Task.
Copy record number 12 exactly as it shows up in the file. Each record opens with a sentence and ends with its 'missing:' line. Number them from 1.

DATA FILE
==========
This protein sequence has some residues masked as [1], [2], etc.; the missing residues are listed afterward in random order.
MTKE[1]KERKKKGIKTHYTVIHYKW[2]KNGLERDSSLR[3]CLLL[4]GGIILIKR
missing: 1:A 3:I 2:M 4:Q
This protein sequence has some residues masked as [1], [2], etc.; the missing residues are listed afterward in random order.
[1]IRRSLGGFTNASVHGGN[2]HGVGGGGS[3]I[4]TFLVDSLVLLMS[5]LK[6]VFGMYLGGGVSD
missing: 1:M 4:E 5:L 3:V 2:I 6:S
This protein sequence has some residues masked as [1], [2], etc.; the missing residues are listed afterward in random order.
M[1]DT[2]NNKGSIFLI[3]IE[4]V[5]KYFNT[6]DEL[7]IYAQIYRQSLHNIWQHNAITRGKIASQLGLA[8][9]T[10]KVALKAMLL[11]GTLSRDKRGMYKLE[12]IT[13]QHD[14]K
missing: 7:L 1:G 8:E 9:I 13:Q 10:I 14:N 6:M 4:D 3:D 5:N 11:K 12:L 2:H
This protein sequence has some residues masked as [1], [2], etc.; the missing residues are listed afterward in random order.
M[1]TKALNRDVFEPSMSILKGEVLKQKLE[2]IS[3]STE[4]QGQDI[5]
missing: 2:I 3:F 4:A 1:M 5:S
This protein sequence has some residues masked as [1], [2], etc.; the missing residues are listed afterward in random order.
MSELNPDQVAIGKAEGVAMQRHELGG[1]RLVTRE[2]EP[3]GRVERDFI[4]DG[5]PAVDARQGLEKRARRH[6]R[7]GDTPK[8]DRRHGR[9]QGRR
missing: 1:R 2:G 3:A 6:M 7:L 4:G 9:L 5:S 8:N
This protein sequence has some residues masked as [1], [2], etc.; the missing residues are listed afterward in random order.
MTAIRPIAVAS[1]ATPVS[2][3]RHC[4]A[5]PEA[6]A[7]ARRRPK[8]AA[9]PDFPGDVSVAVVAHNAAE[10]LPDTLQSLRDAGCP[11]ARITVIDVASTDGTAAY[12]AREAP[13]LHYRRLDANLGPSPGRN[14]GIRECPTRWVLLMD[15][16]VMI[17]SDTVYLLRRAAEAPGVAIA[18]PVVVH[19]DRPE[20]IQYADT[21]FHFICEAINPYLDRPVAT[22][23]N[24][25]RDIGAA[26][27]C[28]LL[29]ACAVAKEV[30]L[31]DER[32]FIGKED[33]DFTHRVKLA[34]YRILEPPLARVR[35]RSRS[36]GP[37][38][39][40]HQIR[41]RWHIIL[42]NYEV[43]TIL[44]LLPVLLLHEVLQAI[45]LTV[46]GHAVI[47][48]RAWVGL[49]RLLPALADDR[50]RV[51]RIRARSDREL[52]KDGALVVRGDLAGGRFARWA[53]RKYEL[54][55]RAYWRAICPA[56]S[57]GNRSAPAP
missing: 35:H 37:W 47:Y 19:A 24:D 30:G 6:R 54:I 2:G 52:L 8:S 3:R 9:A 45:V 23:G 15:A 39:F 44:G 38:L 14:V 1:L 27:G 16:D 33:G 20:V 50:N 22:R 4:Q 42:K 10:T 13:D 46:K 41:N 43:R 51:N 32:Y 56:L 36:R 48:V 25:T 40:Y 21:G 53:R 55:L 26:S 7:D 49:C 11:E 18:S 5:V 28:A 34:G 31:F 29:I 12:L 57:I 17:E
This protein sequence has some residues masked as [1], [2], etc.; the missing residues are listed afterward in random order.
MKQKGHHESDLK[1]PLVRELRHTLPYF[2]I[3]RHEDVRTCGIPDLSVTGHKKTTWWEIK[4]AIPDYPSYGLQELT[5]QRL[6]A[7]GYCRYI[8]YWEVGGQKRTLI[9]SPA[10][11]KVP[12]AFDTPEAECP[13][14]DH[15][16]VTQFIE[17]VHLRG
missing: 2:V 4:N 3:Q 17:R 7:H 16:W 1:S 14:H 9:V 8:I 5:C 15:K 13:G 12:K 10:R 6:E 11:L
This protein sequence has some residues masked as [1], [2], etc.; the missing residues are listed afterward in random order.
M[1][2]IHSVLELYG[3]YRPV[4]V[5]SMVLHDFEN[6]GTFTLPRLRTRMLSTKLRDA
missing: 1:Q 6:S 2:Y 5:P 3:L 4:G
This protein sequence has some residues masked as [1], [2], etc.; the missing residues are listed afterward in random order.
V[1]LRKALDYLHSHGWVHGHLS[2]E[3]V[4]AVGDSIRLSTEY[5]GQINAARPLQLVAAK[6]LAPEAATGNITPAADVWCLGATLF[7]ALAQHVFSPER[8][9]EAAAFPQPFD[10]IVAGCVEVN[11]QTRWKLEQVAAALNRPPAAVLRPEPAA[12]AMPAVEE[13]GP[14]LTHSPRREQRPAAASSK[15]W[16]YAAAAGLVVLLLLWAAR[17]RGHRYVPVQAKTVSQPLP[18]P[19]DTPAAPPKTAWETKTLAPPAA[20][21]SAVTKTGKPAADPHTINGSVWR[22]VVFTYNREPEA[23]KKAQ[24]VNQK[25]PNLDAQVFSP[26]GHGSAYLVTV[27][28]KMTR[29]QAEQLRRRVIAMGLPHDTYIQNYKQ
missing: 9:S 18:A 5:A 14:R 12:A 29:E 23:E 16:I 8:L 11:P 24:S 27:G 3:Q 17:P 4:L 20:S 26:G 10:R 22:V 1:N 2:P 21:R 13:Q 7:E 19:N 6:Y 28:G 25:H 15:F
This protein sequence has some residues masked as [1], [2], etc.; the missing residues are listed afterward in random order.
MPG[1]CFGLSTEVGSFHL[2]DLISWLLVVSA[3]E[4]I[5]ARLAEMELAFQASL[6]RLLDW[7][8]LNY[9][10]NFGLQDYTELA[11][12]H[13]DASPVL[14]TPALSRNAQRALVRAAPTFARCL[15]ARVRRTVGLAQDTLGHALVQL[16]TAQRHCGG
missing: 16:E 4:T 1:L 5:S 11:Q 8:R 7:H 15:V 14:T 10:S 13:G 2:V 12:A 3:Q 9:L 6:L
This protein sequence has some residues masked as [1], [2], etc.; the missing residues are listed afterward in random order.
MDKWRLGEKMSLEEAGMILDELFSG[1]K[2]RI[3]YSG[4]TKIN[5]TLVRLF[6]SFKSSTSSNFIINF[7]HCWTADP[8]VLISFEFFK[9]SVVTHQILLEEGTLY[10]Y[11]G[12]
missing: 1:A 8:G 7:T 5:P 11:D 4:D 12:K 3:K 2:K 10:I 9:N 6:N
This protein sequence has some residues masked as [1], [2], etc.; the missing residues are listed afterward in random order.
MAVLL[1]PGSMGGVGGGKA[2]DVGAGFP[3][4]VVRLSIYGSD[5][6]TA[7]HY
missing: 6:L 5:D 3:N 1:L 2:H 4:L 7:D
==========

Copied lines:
This protein sequence has some residues masked as [1], [2], etc.; the missing residues are listed afterward in random order.
MAVLL[1]PGSMGGVGGGKA[2]DVGAGFP[3][4]VVRLSIYGSD[5][6]TA[7]HY
missing: 6:L 5:D 3:N 1:L 2:H 4:L 7:D